Date of Award

Fall 12-14-2011

Degree Type

Thesis

Degree Name

Master of Arts (MA)

Department

English

First Advisor

Dr. Elizabeth Burmester

Second Advisor

Dr. Marti Singer

Third Advisor

Dr. George Pullman

Abstract

First-year undergraduate students have vastly different perceptions of academic writing, the writing process, and the value of writing within their specific academic disciplines. These perceptions differ not only from their instructors but also from their peers. Yet, while reams of literature discuss, debate, and decipher student perspectives of writing from a scholarly point of view, the first-year student voice is conspicuously absent from this discussion. This study followed 92 first-year students through their first college composition course, English 1101, in order to capture the student perspective of how writing fits in their academic careers. The results indicate that while most students acknowledge first-year composition to be essential to their academic development, few report writing assignments in courses outside of 1101. This raises questions about how students identify writing activities and also suggests avenues for further inquiry, particularly the need for follow-up research at the culmination of their undergraduate careers.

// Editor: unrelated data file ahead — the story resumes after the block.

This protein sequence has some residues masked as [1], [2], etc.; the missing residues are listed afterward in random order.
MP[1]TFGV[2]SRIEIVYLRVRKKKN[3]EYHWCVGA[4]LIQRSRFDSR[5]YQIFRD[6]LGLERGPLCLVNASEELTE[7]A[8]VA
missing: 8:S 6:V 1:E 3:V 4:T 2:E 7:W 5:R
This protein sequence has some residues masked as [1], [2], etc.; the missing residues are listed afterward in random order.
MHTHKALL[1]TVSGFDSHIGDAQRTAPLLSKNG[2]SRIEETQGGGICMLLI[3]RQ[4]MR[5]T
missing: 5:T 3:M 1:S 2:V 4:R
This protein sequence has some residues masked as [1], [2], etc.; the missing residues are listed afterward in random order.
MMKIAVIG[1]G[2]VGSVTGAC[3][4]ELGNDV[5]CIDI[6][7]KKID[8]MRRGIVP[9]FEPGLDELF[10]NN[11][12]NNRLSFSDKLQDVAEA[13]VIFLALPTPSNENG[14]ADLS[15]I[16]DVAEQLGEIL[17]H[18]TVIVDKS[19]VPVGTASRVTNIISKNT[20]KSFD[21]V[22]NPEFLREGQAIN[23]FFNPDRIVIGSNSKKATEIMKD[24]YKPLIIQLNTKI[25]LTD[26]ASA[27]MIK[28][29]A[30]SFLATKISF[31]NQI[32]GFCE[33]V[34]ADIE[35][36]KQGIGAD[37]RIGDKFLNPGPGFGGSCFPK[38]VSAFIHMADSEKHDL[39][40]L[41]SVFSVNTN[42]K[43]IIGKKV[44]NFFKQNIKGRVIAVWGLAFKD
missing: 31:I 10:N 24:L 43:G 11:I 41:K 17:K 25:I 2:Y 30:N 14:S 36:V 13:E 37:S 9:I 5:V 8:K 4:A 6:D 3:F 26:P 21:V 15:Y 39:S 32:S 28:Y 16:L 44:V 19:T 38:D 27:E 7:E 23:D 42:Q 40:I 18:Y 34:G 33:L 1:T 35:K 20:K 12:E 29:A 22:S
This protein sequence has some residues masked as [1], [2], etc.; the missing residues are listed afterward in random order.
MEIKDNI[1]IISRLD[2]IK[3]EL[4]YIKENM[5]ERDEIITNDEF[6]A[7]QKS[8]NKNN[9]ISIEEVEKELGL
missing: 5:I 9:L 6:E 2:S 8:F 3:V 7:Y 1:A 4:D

Share

COinS